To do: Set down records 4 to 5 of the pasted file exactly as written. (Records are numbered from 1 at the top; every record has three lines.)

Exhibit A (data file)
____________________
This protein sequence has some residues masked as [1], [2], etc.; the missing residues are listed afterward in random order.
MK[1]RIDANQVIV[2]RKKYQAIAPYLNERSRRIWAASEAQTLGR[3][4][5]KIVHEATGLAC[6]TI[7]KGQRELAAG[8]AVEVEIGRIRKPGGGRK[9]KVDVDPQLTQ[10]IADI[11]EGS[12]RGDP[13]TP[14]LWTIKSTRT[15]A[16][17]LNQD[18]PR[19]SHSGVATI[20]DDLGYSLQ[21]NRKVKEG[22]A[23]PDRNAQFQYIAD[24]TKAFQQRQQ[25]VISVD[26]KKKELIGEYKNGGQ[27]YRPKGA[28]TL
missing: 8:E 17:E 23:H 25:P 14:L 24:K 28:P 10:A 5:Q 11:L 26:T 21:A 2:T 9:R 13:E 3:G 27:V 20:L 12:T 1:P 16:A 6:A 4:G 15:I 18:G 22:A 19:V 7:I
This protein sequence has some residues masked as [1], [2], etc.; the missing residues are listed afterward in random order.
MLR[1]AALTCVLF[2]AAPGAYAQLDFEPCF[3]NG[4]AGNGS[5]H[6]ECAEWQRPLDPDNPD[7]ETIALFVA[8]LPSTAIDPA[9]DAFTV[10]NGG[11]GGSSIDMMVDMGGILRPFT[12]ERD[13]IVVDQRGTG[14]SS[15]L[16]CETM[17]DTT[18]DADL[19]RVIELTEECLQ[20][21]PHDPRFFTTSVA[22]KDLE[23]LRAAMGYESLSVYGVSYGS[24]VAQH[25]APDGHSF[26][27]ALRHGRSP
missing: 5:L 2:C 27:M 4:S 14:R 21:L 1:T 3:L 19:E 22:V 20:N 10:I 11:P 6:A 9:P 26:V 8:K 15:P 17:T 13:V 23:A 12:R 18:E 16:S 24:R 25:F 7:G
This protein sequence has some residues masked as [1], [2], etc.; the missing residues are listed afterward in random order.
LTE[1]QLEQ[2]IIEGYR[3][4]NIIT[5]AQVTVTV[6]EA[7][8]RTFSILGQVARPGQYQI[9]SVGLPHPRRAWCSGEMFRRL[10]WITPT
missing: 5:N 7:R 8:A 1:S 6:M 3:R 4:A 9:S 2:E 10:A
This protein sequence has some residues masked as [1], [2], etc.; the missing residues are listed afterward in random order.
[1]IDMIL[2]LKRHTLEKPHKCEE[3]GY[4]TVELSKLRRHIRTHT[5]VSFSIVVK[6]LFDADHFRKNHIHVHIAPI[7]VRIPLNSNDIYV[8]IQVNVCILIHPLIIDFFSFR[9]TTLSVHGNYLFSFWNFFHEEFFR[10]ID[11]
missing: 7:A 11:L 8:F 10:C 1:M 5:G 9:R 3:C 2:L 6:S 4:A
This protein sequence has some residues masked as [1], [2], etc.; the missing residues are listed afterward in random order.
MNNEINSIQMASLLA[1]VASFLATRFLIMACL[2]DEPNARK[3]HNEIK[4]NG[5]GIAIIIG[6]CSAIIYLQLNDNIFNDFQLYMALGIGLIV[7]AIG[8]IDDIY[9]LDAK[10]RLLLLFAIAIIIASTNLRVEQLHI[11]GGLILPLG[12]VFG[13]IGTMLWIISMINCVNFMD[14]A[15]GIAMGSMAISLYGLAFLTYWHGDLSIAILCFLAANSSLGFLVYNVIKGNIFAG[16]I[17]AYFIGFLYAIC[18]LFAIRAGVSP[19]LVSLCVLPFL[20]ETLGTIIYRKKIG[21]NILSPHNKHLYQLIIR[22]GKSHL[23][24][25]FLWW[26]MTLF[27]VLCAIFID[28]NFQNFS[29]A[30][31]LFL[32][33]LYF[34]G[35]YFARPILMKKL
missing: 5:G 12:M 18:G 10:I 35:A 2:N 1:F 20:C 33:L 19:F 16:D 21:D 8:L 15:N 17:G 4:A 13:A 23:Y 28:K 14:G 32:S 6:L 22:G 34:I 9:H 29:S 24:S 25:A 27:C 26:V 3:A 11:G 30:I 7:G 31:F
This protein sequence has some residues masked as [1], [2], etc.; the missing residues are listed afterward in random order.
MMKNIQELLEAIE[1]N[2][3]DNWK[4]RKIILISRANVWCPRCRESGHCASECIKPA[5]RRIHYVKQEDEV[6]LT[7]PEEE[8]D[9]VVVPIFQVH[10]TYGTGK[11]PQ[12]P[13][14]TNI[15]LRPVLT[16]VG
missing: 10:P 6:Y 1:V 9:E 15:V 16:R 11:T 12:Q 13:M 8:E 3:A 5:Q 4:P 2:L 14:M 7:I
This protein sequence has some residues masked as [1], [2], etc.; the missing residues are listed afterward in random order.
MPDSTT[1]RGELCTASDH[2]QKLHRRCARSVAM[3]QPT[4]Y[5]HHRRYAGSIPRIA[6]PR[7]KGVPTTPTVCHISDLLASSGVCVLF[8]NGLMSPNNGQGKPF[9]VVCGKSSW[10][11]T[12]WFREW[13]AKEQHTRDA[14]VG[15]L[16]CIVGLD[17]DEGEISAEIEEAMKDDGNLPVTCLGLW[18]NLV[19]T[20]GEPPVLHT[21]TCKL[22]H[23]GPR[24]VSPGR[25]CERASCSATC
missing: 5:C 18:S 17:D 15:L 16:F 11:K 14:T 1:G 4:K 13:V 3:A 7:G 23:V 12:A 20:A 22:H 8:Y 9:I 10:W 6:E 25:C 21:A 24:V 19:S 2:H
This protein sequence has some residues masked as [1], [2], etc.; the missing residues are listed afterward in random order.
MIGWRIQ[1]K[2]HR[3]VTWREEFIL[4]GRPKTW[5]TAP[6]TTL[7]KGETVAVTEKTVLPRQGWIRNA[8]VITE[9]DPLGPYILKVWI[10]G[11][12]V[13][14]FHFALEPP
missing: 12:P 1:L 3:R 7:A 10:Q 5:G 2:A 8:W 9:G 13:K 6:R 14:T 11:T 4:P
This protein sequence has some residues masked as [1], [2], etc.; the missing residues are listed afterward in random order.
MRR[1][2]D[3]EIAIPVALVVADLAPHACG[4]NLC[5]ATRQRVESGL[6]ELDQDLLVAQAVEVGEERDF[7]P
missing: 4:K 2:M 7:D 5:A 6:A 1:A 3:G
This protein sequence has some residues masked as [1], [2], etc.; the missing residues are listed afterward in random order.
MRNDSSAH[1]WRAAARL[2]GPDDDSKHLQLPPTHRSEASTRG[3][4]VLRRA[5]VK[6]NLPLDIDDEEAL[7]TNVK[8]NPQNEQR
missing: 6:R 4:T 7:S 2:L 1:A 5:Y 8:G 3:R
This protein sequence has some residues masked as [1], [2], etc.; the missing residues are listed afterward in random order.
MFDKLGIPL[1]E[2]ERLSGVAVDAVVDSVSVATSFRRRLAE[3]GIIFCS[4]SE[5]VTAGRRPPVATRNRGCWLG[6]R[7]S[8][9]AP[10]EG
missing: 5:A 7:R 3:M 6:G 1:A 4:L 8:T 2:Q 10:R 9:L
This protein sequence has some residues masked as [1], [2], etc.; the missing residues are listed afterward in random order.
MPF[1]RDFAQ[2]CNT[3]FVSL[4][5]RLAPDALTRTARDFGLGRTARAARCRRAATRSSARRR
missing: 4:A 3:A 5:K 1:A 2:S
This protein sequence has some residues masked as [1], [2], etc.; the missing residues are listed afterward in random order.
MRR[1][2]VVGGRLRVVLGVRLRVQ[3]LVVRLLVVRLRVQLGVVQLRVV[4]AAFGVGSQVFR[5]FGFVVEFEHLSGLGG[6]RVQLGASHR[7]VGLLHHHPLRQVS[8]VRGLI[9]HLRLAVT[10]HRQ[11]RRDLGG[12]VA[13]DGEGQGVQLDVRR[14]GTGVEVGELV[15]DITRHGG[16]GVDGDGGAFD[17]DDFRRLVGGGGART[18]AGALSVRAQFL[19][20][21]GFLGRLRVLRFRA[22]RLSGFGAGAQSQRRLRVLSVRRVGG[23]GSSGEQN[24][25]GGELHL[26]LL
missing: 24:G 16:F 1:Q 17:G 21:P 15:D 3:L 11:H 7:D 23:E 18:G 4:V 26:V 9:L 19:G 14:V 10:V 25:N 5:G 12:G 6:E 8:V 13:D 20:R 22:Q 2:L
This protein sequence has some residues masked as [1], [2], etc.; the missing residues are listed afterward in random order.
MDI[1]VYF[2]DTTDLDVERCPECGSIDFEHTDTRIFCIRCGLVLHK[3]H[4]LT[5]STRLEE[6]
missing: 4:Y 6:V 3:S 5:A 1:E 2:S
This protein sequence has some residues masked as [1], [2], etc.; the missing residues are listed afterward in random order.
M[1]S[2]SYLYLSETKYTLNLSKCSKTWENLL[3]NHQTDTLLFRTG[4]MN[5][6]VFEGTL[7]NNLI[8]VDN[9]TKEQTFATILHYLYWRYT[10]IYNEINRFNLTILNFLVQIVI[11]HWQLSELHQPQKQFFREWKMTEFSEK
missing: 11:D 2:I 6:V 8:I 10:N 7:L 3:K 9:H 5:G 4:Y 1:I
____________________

This protein sequence has some residues masked as [1], [2], etc.; the missing residues are listed afterward in random order.
[1]IDMIL[2]LKRHTLEKPHKCEE[3]GY[4]TVELSKLRRHIRTHT[5]VSFSIVVK[6]LFDADHFRKNHIHVHIAPI[7]VRIPLNSNDIYV[8]IQVNVCILIHPLIIDFFSFR[9]TTLSVHGNYLFSFWNFFHEEFFR[10]ID[11]
missing: 7:A 11:L 8:F 10:C 1:M 5:G 9:R 3:C 2:L 6:S 4:A
This protein sequence has some residues masked as [1], [2], etc.; the missing residues are listed afterward in random order.
MNNEINSIQMASLLA[1]VASFLATRFLIMACL[2]DEPNARK[3]HNEIK[4]NG[5]GIAIIIG[6]CSAIIYLQLNDNIFNDFQLYMALGIGLIV[7]AIG[8]IDDIY[9]LDAK[10]RLLLLFAIAIIIASTNLRVEQLHI[11]GGLILPLG[12]VFG[13]IGTMLWIISMINCVNFMD[14]A[15]GIAMGSMAISLYGLAFLTYWHGDLSIAILCFLAANSSLGFLVYNVIKGNIFAG[16]I[17]AYFIGFLYAIC[18]LFAIRAGVSP[19]LVSLCVLPFL[20]ETLGTIIYRKKIG[21]NILSPHNKHLYQLIIR[22]GKSHL[23][24][25]FLWW[26]MTLF[27]VLCAIFID[28]NFQNFS[29]A[30][31]LFL[32][33]LYF[34]G[35]YFARPILMKKL
missing: 5:G 12:M 18:G 10:I 35:A 2:N 1:F 20:C 33:L 19:F 16:D 21:D 8:L 15:N 17:G 4:A 13:A 23:Y 28:K 14:G 32:S 6:L 22:G 34:I 9:H 29:S 24:S 25:A 27:C 26:V 3:A 11:G 30:I 7:G 31:F